Iago's soliloquies (II, iii, 304-329)
And what's he then that says I play the villain,
When this advice is free I give, and honest,
Probal to thinking, and indeed the course
To win the Moor again? For 'tis most easy
Th'inclining Desdemona to subdue
In any honest suit. She's framed as fruitful
As the free elements; and then for her
To win the Moor, were't to renounce his baptism
All seals and symbols of redeemed sin,
His soul is so enfettered to her love,
That she may make, unmake, do what she list,
Even as her appetite shall play the god
With his weak function. How am I then a villain
To counsel Cassio to his parallel course
Directly to his good? Divinity of hell!
When devils will the blackest sins put on,
They do suggest at first with heavenly shows
As I do now. For whiles this honest fool
Piles Desdemona to repair his fortunes,
And she for him pleads strongly to the Moor,
I'll pour pestilence into his ear:
That she repeals him for her body's lust;
And by how much she strives to do him good.
She shall undo her credit with the Moor.
So will I turn her virtue into pitch,
And out of her own goodness make the net
That shall enmesh them all.
A soliloquy is a dramatic convention that allows a character to speak directly to an audience indicating their motives, feelings and decision . We learn more about a character through a soliloquy than the actions of the play alone.
The soliloquy in Act 3 Scene 3 304-329 shows us of Iago's plan to deceive Othello, mislead Cassio and use Desdemona for his treacherous plan that will eventually lead to the ultimate tragedy of the play. Iago, one of William Shakespeare's most intriguing and plausible villains in the book of Othello, is often described as being completely evil. The dramatic quality of Iago can be portrayed as inherently evil while at the same time being mysterious and unfathomable. The use of poetic technique in Iago's soliloquy reveals his motive, personality and the true 'light' behind the play based on deceit. Trickery and manipulation of language is Iago's power as he is able to slip between prose and verse, adopting his style to suit his different audiences and purposes. There is dramatic irony, parody and use of figurative language (the imagery). The play works on stage through using a proscenium arch style theatre that focuses on a one sided view to focus on one 'perspective.' This method of theatre was successful, modelled from the 'theatre-in-the-round' version and became the type of theatre we used today.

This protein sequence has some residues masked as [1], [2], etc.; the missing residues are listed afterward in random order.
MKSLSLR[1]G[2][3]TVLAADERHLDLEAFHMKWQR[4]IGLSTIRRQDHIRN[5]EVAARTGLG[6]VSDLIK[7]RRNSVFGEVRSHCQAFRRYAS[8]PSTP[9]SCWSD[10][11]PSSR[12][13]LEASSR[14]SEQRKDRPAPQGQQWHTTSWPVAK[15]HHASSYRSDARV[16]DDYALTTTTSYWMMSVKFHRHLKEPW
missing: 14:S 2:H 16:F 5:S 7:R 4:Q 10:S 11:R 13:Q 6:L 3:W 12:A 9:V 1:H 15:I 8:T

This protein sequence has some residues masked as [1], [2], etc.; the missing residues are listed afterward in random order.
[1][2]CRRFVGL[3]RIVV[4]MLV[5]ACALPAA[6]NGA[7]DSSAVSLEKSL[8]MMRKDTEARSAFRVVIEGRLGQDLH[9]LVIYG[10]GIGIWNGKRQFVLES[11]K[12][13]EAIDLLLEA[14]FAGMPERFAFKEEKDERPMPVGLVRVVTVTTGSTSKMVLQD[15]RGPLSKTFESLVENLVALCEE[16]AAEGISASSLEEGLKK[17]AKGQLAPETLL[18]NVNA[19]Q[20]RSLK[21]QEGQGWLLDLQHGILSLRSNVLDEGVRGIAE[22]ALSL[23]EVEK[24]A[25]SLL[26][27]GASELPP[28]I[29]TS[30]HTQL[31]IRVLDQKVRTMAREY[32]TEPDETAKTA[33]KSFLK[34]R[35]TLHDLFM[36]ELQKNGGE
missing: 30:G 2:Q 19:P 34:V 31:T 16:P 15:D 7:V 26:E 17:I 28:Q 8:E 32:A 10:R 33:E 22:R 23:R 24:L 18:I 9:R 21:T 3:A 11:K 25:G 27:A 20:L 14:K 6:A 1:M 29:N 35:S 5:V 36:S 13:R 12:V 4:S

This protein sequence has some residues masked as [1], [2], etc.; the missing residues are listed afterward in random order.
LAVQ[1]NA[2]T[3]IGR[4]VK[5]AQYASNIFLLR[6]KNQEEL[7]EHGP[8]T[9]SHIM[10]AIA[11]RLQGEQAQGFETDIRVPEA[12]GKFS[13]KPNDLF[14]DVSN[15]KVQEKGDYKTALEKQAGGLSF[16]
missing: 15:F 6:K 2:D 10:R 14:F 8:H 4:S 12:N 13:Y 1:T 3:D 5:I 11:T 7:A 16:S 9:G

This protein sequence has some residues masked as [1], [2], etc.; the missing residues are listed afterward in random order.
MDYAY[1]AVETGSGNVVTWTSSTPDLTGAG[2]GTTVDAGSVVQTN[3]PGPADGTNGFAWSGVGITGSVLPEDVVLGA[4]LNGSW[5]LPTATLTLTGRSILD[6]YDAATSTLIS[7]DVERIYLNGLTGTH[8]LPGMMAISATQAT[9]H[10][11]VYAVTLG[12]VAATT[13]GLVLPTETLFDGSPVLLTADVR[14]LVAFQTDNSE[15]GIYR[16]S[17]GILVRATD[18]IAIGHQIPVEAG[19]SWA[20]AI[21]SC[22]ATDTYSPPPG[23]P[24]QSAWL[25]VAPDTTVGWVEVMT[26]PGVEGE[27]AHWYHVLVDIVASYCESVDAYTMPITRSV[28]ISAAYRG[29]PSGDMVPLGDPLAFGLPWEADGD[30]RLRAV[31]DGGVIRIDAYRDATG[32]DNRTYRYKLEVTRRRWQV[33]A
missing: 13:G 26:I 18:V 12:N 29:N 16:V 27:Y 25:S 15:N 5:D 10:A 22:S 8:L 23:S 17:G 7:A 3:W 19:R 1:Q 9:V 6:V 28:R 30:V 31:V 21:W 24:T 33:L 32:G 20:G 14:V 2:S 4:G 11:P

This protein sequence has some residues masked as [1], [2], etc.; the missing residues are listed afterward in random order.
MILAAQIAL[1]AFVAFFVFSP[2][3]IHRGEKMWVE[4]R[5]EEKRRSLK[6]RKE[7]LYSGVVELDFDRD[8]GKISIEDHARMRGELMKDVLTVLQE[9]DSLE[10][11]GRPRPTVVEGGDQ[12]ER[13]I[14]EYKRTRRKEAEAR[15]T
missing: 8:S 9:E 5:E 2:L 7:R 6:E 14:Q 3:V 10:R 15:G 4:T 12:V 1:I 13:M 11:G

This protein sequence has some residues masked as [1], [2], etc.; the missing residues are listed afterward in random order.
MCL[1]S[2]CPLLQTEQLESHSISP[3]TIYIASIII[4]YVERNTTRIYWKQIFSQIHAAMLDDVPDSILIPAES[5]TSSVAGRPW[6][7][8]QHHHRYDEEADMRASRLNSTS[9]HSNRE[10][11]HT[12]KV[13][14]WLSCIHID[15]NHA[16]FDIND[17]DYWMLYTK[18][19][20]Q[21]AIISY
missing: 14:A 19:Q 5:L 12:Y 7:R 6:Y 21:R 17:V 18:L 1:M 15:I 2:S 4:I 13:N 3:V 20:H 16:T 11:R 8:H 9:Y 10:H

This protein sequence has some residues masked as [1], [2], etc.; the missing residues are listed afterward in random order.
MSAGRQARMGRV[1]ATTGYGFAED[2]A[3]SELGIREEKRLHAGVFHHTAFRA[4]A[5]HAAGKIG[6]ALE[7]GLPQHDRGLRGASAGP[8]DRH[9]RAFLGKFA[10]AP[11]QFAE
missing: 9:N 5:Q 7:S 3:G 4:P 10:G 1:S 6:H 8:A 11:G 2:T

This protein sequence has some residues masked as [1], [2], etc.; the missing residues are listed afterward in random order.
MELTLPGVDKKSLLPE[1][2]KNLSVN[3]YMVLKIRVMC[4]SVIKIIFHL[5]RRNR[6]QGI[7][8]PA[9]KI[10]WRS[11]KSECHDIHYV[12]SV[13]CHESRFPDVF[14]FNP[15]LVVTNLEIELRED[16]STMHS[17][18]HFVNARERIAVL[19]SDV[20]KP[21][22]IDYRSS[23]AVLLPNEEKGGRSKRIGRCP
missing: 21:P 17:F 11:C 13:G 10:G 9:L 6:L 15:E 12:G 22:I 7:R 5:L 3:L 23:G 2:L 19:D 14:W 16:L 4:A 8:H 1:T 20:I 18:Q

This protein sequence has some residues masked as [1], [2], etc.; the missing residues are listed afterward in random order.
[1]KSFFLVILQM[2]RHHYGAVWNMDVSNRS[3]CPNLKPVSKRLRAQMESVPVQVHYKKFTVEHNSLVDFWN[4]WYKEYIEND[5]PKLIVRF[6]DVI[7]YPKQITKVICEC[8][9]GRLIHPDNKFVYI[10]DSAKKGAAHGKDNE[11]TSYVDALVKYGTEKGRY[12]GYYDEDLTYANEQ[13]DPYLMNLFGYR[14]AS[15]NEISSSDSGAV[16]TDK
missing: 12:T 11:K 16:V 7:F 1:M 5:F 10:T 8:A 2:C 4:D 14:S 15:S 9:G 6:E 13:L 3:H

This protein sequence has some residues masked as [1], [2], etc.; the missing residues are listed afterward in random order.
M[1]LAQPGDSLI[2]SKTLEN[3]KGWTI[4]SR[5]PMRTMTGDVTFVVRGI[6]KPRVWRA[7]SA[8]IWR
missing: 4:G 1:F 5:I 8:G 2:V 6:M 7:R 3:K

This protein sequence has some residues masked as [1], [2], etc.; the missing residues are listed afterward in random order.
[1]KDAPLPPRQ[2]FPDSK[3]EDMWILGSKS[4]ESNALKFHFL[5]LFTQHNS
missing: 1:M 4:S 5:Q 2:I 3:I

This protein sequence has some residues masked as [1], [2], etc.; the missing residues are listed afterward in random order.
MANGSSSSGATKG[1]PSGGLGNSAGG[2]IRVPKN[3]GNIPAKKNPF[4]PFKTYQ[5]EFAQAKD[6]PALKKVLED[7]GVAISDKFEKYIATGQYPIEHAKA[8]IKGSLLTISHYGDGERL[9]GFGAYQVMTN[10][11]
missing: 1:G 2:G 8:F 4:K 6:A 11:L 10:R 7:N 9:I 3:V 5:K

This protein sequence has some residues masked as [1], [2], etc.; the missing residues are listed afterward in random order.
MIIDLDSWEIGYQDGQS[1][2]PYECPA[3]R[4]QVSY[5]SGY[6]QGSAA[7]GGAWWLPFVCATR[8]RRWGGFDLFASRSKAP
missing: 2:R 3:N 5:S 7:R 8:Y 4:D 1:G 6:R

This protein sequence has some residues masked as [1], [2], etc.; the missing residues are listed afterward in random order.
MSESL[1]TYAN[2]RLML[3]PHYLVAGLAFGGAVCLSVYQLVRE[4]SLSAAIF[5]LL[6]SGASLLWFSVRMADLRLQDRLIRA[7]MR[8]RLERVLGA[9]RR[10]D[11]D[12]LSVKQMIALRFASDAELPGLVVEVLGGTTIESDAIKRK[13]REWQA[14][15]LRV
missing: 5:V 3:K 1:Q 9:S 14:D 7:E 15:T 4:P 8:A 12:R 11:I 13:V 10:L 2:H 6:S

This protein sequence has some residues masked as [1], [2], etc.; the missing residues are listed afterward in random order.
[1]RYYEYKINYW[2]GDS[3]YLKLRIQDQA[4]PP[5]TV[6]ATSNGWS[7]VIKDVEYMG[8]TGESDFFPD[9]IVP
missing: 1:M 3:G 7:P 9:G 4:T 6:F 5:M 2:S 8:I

Iago is portrayed as a cold blooded monster that does not have the conscience and heart of a normal human being. Shakespeare uses effective characterisation and language technique to not only portrays characters through soliloquy, but to make it the character interesting. At the beginning of the speech, Iago reflects on how no one can accuse him of being the villain when he offers such 'good', 'helpful' advice. We can see that he manipulates a lot of the characters and knows that he is acting. We see Iago's true maliciousness in this speech as he intends to use Desdemona's good nature to "enmesh them all"; he wants to destroy an innocent with whom he has no quarrel so that he can carry out his revenge. The speech shows Iago's delight in his own cunning and acting abilities, revelling in the fact that he has the power to turn Desdemona's "virtue into pitch". As is typical throughout the play, Iago shows that he has nothing but contempt for honesty and innocence and he looks forward to corrupting them, associating honesty with foolishness. Iago's loyalty is only to himself, and he even plans to use his wife in his scheme. The imagery Iago uses is again crude and materialistic, he will persuade Othello that Desdemona pleads for Cassio for her "body's lust", and without her knowing it, her conviction in Cassio and her pleas for him to be forgiven by Othello only serve to "undo her credit with the Moor". Iago's language in his soliloquies emphasises his deception, as with Othello and Cassio, he is generally polite and guarded. The soliloquy serves to provide the audience with another view into his evil mind that he cannot express in dialogue with other characters as he is trying to manipulate them and needs them to think of him as honest and trustworthy.